According to the National Association of REALTORS®, in January 2012, there were 2,330,000 homes available across the U.S. It dropped to 1,880,000 in January 2014. In 2017, there were 1,680,000. Before the pandemic, there were 1,400,000 homes in January 2020, the lowest start to a year since tracking began in 1982. In 2021, it plummeted to 1,030,000; in 2022, it hit a record low of 850,000 homes. This year started with 980,000, yet it has had trouble rising due to a lack of homeowners willing to sell their homes. The July reading of only 1,110,000 is the lowest July level since tracking began.

Orange County had over 8,000 homes at the start of 2012. It dropped to 4,700 in 2014 and 4,400 in 2017. In January 2020, before the start of COVID-19, it plunged to 3,700. In 2021, there were a little over 2,500, yet in 2022, it plummeted to slightly less than 1,000. While 2023 started with 2,431 homes, it stands at 2,353 today, only slightly more than the lowest reading on record for September at 2,289 in 2021. For perspective, in 2007, there were nearly 18,000 homes, more than seven times where Orange County sits today.

With a strong housing stock, there is a significant lack of forced selling. There will always be homeowners who must sell for various life reasons, including illness, death, divorce, and job loss; yet, with strong lending standards and high FICO scores, today’s homeowners are less apt to get in a financial jam. Before the Great Financial Crisis, many borrowers had adjustable-rate mortgages that adjusted monthly. Significant adjustments due to a change in the national economy often forced many to sell eventually. That circumstance today has virtually evaporated.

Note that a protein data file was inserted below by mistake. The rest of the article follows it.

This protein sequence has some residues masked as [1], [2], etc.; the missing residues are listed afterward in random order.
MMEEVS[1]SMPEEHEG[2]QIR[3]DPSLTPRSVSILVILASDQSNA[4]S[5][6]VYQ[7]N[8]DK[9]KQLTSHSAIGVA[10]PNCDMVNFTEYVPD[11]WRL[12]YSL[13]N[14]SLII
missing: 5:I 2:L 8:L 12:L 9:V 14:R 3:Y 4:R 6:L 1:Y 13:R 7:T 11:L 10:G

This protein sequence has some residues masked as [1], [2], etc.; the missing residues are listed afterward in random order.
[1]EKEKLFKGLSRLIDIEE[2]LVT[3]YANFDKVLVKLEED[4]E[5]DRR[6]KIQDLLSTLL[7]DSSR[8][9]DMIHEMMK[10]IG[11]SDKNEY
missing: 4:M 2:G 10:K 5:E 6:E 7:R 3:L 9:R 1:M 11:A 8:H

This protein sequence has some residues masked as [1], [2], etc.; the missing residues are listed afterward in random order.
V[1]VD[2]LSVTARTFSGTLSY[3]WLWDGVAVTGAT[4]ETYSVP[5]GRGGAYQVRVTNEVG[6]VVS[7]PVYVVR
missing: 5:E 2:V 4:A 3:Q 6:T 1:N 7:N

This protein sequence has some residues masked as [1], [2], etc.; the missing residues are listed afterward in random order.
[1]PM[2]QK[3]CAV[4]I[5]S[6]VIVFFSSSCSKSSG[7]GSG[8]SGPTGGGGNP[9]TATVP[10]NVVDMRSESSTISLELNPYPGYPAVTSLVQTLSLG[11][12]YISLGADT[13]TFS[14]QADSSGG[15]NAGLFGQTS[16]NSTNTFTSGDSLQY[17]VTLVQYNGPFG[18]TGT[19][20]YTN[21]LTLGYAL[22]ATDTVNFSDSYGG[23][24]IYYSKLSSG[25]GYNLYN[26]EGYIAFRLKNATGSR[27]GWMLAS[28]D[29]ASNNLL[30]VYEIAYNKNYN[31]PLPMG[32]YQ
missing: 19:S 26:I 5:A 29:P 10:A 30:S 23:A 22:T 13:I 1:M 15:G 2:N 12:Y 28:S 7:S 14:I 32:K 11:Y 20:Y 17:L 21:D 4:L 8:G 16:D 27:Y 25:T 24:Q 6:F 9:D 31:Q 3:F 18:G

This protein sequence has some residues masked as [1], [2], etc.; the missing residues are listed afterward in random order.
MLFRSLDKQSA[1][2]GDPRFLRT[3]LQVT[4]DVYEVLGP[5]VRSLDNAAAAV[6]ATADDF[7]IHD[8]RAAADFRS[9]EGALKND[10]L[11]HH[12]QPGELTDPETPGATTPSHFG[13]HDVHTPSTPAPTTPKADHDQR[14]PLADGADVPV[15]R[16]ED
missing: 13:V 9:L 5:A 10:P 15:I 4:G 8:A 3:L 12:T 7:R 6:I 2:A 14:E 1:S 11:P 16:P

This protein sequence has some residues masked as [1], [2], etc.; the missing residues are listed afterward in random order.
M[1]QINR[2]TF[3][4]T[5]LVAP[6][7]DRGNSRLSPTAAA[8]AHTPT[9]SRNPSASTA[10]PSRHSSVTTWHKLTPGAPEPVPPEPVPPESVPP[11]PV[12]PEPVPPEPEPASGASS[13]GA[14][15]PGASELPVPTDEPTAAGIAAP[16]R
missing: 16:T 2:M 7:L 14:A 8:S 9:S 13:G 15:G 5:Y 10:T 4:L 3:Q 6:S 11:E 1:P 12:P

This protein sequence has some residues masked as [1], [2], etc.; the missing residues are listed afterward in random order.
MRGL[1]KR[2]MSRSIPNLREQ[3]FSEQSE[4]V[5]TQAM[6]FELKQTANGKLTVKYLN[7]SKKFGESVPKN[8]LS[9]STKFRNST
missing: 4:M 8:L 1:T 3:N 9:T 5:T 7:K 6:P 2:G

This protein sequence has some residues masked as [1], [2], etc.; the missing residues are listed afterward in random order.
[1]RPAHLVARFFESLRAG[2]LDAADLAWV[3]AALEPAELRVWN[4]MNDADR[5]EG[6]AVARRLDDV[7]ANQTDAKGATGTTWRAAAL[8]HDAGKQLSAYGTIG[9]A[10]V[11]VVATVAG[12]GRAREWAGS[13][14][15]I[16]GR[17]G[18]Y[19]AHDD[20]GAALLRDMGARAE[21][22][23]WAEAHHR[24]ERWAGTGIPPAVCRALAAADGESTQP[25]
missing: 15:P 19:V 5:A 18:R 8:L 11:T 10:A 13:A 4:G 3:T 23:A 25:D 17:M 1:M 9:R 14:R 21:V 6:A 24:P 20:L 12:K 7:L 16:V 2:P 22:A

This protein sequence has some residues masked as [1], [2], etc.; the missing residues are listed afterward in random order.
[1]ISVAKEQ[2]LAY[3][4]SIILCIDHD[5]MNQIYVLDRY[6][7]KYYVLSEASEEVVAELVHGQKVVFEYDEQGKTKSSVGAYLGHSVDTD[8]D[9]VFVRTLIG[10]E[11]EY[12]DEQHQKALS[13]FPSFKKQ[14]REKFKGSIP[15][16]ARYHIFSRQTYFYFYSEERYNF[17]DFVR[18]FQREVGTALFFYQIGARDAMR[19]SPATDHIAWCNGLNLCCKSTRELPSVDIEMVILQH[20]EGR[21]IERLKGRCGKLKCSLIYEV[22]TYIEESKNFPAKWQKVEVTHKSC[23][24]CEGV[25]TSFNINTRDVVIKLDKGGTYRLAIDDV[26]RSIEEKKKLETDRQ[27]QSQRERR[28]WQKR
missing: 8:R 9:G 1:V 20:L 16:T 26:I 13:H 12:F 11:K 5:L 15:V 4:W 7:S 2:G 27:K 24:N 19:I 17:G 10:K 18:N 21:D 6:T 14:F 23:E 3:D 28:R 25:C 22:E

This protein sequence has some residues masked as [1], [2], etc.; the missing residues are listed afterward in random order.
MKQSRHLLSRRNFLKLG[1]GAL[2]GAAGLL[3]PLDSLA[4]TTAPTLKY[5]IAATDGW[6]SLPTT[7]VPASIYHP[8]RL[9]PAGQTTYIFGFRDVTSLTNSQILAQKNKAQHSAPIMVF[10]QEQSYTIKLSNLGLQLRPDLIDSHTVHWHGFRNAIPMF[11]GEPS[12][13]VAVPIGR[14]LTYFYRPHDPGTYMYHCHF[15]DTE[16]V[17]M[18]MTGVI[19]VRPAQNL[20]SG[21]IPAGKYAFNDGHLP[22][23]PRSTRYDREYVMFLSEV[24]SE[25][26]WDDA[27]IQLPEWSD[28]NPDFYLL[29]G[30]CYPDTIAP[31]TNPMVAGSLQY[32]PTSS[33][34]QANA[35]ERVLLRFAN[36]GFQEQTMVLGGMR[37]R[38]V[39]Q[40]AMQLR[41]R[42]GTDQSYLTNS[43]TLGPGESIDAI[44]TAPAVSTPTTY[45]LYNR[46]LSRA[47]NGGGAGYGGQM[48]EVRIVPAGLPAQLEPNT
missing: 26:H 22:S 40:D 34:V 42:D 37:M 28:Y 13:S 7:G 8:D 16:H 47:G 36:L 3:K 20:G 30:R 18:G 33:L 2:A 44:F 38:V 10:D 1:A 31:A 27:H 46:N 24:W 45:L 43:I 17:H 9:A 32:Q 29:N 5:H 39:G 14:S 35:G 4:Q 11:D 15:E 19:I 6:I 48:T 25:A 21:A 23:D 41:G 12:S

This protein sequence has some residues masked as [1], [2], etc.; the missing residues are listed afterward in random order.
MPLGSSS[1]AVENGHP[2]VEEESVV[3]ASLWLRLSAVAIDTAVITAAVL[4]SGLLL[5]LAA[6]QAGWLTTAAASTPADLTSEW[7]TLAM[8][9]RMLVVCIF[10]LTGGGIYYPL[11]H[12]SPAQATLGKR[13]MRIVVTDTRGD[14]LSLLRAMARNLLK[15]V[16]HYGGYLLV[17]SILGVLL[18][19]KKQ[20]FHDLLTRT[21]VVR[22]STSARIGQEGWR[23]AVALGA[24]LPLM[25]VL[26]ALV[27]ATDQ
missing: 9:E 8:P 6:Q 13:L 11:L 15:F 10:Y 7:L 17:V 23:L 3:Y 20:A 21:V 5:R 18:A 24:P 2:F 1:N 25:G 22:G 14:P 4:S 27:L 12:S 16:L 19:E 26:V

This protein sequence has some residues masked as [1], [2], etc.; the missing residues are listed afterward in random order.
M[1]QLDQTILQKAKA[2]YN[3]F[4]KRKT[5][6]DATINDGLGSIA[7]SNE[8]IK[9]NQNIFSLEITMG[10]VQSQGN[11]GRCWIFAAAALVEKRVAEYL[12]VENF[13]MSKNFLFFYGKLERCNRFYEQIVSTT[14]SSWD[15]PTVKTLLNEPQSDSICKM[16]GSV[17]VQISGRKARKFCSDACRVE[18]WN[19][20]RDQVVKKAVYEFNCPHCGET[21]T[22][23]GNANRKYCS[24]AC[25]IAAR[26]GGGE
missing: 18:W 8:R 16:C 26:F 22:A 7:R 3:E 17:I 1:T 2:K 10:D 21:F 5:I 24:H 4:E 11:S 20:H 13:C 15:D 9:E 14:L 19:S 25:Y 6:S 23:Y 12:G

As a result of the homeowners’ strength, the number of distressed sales has diminished noticeably. In 2008, over six million homeowners lost their homes to foreclosure, compared to 22,700 in the first six months of 2023. In Orange County, 5,950 foreclosures and short sales were available in August 2008. There are only five available today.

Further aggravating the supply crisis is the fact that homeowners continue to “hunker down” in their homes, unwilling to move due to their current underlying, locked-in, low fixed-rate mortgage. The difference between their underlying rate and today’s prevailing rate is significant and precludes many homeowners from listing their homes for sale and moving to another house.  87% of Californians with a mortgage enjoy a fixed rate at or below 5%. Through August, there were only 16,741 sellers to hit the market, compared to the 3-year average before COVID (2017 to 2019) of 29,384, 76% more. These missing signs counter any potential rise in the inventory.